Tags: U.S. | Bombs | Iraqi | Bases | Retaliation

U.S. Bombs Iraqi Bases in Retaliation

Wednesday, 20 November 2002 12:00 AM

The attacks, on unmanned air defense communications facilities, occurred between Al Kut and Al Basrah, which are 100 miles and 265 miles southeast of Baghdad, respectively.

Rear Adm. David Gove, the U.S. Joint Chief of Staff's deputy director for global operations, said the raids were in retaliation for Iraq firing anti-aircraft artillery and launching surface-to-air missiles against planes on routine patrol.

"Since 8 November [when Iraq accepted the United Nation's new resolution on disarmament], coalition aircraft have now been fired on in nine of those 13 days in the south and two of the last 13 days in the North," Gove said at a Pentagon briefing.

"In addition, Iraq continues to violate U.N. economic sanctions by illegally exporting oil outside the U.N.-mandated oil-for-food program," he said. "Last week alone, U.N. maritime interception forces operating in the North Persian Gulf boarded 118 vessels and diverted 42 for carrying contraband cargo."

Under terms of Resolution 1441, Iraq agreed to allow a return of international weapons inspectors, cooperate fully with the inspectors and to adhere to all previous U.N. Security Council mandates on Iraq, imposed after the 1991 Gulf War.

The resolution also forbade all hostile acts towards nations enforcing Security Council resolutions.

Violations of the new resolution were to result in the Security Council meeting to decide on "serious consequences" to be imposed.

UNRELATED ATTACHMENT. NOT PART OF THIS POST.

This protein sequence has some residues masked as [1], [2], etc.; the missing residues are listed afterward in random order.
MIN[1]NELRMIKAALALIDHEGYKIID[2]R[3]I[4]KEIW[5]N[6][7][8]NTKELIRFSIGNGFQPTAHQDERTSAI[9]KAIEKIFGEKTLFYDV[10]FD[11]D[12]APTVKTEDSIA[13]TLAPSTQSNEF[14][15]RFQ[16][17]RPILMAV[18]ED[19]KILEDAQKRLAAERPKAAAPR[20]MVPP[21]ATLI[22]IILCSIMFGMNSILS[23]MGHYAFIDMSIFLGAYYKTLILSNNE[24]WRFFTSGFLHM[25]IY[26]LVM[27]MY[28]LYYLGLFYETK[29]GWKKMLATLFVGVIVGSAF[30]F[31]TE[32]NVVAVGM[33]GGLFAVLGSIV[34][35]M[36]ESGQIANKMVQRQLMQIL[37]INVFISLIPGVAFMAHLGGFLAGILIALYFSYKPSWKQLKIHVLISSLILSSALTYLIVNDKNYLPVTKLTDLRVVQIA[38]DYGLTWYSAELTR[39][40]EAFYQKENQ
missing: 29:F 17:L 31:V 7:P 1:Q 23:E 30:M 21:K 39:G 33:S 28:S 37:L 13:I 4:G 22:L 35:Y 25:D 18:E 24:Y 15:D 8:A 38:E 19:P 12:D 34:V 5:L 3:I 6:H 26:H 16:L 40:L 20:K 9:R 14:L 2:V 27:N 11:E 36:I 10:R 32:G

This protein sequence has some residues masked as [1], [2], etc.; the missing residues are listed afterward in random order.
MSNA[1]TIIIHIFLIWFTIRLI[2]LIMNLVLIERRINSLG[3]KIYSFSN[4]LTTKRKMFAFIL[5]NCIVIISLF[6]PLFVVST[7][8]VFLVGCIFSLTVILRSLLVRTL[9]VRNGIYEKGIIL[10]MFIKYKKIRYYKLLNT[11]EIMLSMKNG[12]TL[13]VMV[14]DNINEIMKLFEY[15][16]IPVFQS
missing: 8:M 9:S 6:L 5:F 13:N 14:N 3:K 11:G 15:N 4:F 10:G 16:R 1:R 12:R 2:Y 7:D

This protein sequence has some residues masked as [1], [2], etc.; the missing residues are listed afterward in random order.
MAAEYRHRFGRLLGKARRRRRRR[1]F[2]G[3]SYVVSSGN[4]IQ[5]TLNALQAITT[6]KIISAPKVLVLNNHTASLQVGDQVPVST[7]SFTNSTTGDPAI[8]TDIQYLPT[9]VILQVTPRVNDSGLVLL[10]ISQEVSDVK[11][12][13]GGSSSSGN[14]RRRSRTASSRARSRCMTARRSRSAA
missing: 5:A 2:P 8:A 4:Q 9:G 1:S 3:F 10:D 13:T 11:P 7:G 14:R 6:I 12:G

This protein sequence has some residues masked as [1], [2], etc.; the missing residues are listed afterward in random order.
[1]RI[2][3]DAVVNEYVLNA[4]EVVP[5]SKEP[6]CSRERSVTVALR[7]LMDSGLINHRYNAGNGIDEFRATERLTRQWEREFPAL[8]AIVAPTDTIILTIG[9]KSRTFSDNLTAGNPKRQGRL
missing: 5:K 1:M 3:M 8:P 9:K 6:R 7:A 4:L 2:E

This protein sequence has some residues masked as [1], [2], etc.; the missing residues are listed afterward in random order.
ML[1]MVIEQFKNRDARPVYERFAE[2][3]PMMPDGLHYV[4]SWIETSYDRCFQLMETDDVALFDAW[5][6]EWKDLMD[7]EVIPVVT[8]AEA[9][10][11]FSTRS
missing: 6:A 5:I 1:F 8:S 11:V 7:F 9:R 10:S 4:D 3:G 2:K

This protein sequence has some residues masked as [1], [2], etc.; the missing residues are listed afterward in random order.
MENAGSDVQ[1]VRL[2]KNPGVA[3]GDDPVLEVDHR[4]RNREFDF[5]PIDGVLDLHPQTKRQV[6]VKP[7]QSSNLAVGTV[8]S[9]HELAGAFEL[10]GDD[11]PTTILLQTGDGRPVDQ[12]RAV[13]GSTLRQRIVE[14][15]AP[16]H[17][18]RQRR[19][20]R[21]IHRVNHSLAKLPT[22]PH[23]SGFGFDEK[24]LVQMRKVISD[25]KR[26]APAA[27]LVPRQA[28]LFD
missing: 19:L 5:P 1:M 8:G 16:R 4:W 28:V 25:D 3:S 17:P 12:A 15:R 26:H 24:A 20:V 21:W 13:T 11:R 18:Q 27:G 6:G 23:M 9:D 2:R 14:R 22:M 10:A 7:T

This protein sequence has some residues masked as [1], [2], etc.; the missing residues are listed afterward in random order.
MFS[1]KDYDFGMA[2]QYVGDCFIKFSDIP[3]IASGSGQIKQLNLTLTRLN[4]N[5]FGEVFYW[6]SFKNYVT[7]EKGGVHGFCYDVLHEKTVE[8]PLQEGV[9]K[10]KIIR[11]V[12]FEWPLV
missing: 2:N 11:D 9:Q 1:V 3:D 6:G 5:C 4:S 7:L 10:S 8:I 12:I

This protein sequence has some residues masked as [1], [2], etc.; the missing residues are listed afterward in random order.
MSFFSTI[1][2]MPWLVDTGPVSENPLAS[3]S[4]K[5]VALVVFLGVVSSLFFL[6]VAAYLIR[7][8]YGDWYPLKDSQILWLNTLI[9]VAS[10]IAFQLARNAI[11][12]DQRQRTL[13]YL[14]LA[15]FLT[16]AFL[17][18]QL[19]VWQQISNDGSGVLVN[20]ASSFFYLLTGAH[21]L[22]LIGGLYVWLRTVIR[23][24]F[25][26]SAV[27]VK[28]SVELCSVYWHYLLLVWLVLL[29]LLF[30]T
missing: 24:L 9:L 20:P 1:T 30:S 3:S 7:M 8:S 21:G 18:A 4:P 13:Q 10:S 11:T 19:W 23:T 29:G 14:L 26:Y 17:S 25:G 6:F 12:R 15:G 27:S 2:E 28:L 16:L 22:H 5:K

That has not happened yet. The United States, which believes the attacks on planes flying over the north and south of the country are breaches of the agreement, was still considering a formal complaint, officials said. Observers believe the attacks would be used later to establish a pattern of non-compliance to back up an expected future compliant on an incident involving main inspection and disarmament provisions.

"I believe ... that it is a material breach," Pentagon spokeswoman Tori Clarke said. "The resolution says they shall not take hostile action against any member state. So we believe it is a material breach.

"When and how actions become the precipitating force, if you will, for there to be military action of far greater scope than what we're doing in the no-fly zones, is a decision for the president and others at that level to make."

President Bush has said repeatedly the United States would lead a coalition of military forces against Iraq if it fails to comply with Resolution 1441 and disarm, and the Security Council fails to take forceful action.

The United States and Britain, partners in the no-fly zone enforcement, maintain that a number of previous resolutions authorize the zones to which Iraqi military aircraft are forbidden, since they are the only way to ensure protection of the country's minorities from retaliation by the regime of Saddam Hussein for having supported coalition forces in the last war.

Iraq considers the flights violations of its sovereignty. Since Sept. 16, Iraqi forces have fired on coalition aircraft more than 202 times, but no aircraft has yet to be downed.

When asked if there were a spike in Iraqi firings Gove said, "it's too soon to say" for certain.

"We have these periodically, and we respond periodically, and then settle down to a baseline of firings and responses," he said. "In the last couple of weeks it has been higher. It looks like it's a spike.

"And we're responding as we have for previous no- fly zone violations over the last couple of years."

Copyright 2002 by United Press International.

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The attacks, on unmanned air defense communications facilities, occurred between Al Kut and Al Basrah, which are 100 miles and 265 miles southeast of Baghdad, respectively. Rear Adm. David Gove, the U.S. Joint Chief of Staff's deputy director for global operations, said...
U.S.,Bombs,Iraqi,Bases,Retaliation
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2002-00-20
Wednesday, 20 November 2002 12:00 AM
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